Earlier this month, ASA elected leaders sent two opposing letters to Dr. Phyllis Wise, UIUC chancellor, regarding the decision to not hire Dr. Steven G. Salaita as a faculty member at the University of Illinois. These letters and the circumstances of their submission have generated discussion among ASA members in social media and in the blogosphere. The URLs for the two letters are:
In addition, a response to an ASA member by ASA President Paula England about the process was posted online. This too garnered a discussion. Dr. England’s response is below.
Thanks for your note. The policy of the Executive Officer, Sally Hillsman, stretching back a number of years has been that elected officers of ASA may use ASA letterhead when writing on ASA business if they wish. As you may know, the question of whether Salaita’s treatment abrogated academic freedom and whether ASA should speak out was raised at the end of the Council Meeting in August. Council could have voted an official ASA position, but there was no time for that, so members informally encouraged me to write as President if I decided it was appropriate. I drafted a letter, but decided to see if a few other officers agreed. Not everyone did, so at first my call was to say nothing. Later, however, the three presidents and secretary decided we did want to speak out. We used ASA letterhead, as we were writing as presidents and secretary of the ASA, but I was careful to word the letter not to imply that this was an official ASA position (that would be appropriate only if Council had voted). Two elected officers who didn’t agree with our letter decided to write a letter taking a different position, and approached the Executive Officer about whether they too could send it on ASA stationery. Sally consulted with me, and articulated what the policy had been. Given the past policy, I felt the fair thing to do was grant their request.
Regarding your question about postings under “Advocacy” on Member News and Notes, I’m told by ASA staff that “Advocacy” is just an internal file name (a bit of a residual category), not a title used in the text of News and Notes.
If you think that posting my note, or information in it, on scatterplot would be appropriate, you are welcome to do so.
Some members have said that they would like a forum where they could comment on these issues, so we are making this space available for comments. If you do not want to share your comments with the group, feel free to email them to (Footnotes@asanet.org). Sending comments to this e-mail address does not mean that they will be published without your consent.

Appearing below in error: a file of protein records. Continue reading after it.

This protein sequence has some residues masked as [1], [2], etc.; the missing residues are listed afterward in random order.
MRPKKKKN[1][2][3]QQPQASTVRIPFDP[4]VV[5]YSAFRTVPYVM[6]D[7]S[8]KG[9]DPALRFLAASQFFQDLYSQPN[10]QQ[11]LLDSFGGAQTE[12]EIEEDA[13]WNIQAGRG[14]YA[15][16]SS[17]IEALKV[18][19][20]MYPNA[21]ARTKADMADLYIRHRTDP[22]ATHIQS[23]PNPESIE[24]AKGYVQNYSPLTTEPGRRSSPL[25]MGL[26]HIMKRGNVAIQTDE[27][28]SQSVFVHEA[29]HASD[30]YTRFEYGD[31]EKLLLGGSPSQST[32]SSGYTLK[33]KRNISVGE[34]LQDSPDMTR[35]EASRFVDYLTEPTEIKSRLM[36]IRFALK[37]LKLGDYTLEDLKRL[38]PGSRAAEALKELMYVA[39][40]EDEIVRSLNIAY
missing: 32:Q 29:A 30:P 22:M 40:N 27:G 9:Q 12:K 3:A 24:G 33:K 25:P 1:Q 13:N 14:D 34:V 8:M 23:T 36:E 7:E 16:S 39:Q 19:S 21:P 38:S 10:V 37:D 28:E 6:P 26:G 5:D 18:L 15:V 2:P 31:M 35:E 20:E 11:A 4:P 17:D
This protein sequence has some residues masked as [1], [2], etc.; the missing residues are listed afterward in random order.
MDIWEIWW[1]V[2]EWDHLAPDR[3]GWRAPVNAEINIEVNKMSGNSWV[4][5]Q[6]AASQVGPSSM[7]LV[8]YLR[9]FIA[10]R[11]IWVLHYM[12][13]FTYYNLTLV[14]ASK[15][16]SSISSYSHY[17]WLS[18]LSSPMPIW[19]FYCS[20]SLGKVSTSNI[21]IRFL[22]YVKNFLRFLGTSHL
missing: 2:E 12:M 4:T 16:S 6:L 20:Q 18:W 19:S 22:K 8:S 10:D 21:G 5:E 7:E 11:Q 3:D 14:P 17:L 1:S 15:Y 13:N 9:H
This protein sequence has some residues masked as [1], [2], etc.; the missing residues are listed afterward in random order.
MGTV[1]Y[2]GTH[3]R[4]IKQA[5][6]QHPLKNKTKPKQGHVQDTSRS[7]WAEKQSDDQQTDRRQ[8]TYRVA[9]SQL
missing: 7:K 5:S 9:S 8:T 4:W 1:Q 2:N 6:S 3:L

I, too, would like to congratulate ASA leadership for taking a stand in support of Salaita and against the violation of academic freedom and autonomy. This issue is not going to disappear. As universities become ever more like corporations seeking funds from whatever source, they are going to be subject to pressures from donors, who feel entitled to interfere with academic decisions. This should not be encouraged! My good friend Barbara Risman would agree with this in general but finds this particular situation exceptional. Having examined the tweets of Salaita I see no evidence for what she claims to be anti-semitism, although it has become the fashion among some to see any attack on the Israeli state – a colonial state if ever there was one – as a mark of anti-semitism. But even if the tweets could be read as anti-semitic, this is no ground for denying someone a job. Once we go down that road then all our jobs are in jeopardy whenever we publicly partake in controversial political issues. The appropriate response, it seems to me, is for those who disagree with Salaita to express their disagreements publicly – as Barbara has done – and not through insidious deployment of backroom power, arbitrarily withdrawing someone’s rightful place in the university.
I commend Professors England, Milkman, Lareau, and Romero for taking a principled stand in favor of academic freedom at UIUC. Regardless of how one feels about Salaita, procedurally what happened at UIUC is very disturbing. I am glad our discipline’s leaders spoke out about this.